History of Christianity
The Department of Theology provides a congenial setting for the study of the history of Christianity in all its rich complexity. Reflecting the diversity of methods and interests of the faculty, a sampling of doctoral seminars from recent years would include:
- the medieval Jewish-Christian encounter
- religious pilgrimage
- theologies of Aquinas, Augustine, Luther, and Origen, among others
Special strengths of the program in the history of Christianity include the interpretation of scripture prior to the modern period, spirituality, and doctrine and theological method from the early period through the Reformation.
“I tend to gravitate towards doctrines that seem inexplicable, and I try to understand what motivated the early Christians to formulate these doctrines in just these ways."
— Khaled Anatolios, John A. O'Brien Professor of Theology
Students who major in the history of Christianity normally concentrate in their course work and candidacy examinations on two of the following periods of Christian history, in any combination: early, medieval, Reformation & modern. In the first two years of residence, the student takes courses in the major, evenly divided between the two periods.
While the majority of these courses are taken with the faculty in the Department of Theology, students are encouraged to take appropriate courses offered by historians of Christianity affiliated with other departments in the University. Students are also required to take some courses outside their field.
Admission to the history of Christianity program has in recent years been increasingly competitive. Entering students should already have made significant progress in the study of languages needed for serious historical research; introductory language work while in residence will be in addition to the normal course load.
Library holdings are especially strong in the early and medieval periods. Most of the reference and research tools crucial for the investigation of early and medieval Christianity are housed in the Medieval Institute, located on the seventh floor of the Hesburgh Library.
John A. O'Brien Professor of Theology
History of Christianity, Christianity and Judaism in Antiquity | Early Christian Doctrine, Theological Method, and Biblical Exegesis | Khaled Anatolios is interested in all aspects of the theology of the early Church, with special emphases on the Trinitarian, Christological, and soteriological doctrines of the Greek fathers and Augustine; early Christian biblical exegesis; and the development of theological methodology in Patristic and medieval theology. He has published on a variety of early Christian theologians including Irenaeus, Origen, Athanasius, Augustine, and Gregory of Nyssa. A particular focus of his work is the engagement between early Christian theological reflection and contemporary theological concerns.
Ann W. Astell
History of Christianity | Hagiography as Biblical Commentary; the Song of Songs and the Liturgy | Ann W. Astell is Professor of Theology at the University of Notre Dame. She is the author of six books, most recently Eating Beauty: The Eucharist and the Spiritual Arts of the Middle Ages (2006), and is now completing a monograph on hagiography and the Bible. She has been the recipient of an N.E.H. fellowship and a John Simon Guggenheim Memorial Fellowship. She has edited eight collections of essays, most recently Saving Fear in Christian Spirituality (2020). Past President of the Society for the Study of Christian Spirituality and also of the Colloquium on Violence and Religion, she has published recently in Cistercian Studies Quarterly, Spiritus, Theological Studies, Marian Studies, and Religion and Literature.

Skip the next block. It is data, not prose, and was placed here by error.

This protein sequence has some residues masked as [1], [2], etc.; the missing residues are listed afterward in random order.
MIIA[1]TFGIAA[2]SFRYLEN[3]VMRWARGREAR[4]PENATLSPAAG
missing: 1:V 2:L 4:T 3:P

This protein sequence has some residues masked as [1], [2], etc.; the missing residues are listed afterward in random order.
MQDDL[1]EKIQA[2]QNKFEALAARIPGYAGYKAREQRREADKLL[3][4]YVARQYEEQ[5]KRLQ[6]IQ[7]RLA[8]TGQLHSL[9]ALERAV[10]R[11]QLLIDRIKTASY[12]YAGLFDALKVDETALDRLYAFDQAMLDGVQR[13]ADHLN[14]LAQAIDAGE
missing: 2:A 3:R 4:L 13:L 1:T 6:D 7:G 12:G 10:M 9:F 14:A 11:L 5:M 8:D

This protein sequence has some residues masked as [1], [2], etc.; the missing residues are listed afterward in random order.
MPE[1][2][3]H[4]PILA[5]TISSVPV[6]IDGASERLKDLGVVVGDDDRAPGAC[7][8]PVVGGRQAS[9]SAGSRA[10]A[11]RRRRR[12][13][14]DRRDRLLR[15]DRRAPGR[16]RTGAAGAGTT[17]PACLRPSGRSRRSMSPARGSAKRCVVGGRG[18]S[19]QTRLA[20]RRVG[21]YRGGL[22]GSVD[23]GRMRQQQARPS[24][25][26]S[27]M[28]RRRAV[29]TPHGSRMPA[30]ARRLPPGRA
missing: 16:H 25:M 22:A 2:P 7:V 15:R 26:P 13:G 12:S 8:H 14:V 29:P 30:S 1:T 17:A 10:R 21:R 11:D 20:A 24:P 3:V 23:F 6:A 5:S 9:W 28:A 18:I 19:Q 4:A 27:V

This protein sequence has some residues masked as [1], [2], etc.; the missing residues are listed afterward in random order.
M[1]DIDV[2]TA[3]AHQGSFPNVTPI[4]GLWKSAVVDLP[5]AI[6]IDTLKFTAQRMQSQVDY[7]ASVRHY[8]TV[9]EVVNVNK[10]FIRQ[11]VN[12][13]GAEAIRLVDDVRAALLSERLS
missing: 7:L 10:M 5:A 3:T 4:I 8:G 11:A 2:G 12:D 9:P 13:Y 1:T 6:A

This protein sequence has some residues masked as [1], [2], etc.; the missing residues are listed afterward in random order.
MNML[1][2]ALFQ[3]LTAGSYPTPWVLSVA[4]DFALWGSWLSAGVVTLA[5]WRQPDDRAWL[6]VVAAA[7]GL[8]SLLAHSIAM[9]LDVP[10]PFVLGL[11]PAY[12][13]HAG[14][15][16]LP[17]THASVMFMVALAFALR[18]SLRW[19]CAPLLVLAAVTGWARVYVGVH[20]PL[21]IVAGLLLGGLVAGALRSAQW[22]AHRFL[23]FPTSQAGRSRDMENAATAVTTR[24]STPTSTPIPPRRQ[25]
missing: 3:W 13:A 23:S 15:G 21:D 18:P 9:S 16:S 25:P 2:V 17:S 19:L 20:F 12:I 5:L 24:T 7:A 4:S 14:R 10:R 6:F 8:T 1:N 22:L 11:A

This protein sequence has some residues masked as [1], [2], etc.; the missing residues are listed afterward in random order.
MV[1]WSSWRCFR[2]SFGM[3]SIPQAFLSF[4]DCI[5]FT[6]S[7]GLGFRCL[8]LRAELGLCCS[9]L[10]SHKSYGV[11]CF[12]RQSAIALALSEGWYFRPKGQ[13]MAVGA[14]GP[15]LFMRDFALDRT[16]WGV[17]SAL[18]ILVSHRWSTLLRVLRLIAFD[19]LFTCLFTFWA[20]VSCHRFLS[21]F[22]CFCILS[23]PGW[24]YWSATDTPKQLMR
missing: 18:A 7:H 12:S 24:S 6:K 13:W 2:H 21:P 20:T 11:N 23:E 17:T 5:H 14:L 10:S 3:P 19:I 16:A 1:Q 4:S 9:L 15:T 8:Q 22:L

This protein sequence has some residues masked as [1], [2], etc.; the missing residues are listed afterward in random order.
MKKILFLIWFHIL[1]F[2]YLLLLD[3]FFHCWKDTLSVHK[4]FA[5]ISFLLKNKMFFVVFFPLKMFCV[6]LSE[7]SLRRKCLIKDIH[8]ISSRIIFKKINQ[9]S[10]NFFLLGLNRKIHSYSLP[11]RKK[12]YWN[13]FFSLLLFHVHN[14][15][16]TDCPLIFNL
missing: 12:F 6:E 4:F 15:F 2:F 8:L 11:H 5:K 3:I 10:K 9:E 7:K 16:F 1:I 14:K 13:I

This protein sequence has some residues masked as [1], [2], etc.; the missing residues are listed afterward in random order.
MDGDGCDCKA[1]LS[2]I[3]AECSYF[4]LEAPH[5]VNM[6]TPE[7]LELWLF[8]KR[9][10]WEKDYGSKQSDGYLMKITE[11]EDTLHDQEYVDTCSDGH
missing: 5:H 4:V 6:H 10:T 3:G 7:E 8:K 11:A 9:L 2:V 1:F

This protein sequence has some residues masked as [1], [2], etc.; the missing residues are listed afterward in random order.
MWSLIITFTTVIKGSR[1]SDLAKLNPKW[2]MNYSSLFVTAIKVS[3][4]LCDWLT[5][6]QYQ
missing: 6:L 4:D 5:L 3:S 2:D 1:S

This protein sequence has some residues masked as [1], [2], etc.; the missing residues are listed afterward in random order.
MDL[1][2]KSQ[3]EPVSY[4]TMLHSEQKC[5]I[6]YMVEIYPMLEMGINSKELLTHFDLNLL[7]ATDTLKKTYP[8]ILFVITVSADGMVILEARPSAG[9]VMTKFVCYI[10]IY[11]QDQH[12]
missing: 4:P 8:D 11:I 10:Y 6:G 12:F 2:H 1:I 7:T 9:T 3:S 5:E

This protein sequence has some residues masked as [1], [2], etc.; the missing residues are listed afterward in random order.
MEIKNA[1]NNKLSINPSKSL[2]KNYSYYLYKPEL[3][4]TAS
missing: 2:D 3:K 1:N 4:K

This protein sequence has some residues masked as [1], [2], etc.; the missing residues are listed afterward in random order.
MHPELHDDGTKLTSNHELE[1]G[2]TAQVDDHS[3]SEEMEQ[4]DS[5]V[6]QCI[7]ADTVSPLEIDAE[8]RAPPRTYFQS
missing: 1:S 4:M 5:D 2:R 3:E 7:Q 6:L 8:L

Yury P. Avvakumov
History of Christianity |Papacy and Eastern Churches; scholastic theology; Latin and Byzantine ecclesiology and sacramental theology; Russian and Ukrainian religious thought of the 19th and 20th century. | Avvakumov is a historian of Christianity who specializes in the Later Medieval and Early Modern periods, with a focus on scholasticism, ecclesiology, and relations between the papacy and Byzantium, and in Russian and Ukrainian religious history and thought of the 19th and 20th centuries. He is also broadly engaged with the history, ecclesiology, and liturgy of Byzantine-rite Christianity in communion with Rome (“Uniate”, or “Greco-Catholic” Christianity) from its medieval beginnings to the present day. His special research interest is the fateful history of Catholic and Orthodox Christians under Soviet totalitarianism and their role in contemporary post-communist societies. Avvakumov obtained doctorates in Orthodox theology in St. Petersburg, Russia, and in Catholic theology in Munich, Germany. Prior to coming to Notre Dame in 2010, he held academic positions in Germany, Ukraine, and Russia, including at the Ukrainian Catholic University in Lemberg where he served as Dean of Humanities and as the founding chair of the Department of Classical, Byzantine, and Medieval Studies in 2006-2009. Courses he teaches include “Latin West and Byzantine East 1054-1596: Clash and Communion”; “Popes, Patriarchs, and Councils: Medieval Church and Ecclesiology”; “Introduction to Scholastic Theology”; “Theology of the Byzantine Liturgy”; “Russian Religious Thought”; “Eastern Churches: History and Theology”. A trained singer, he also teaches a college seminar “Heaven and Hell: Musical Theater” based on operas and oratorios by Bach, Lully, Meyerbeer, Wagner, and Mussorgsky.
Jeremy Phillip Brown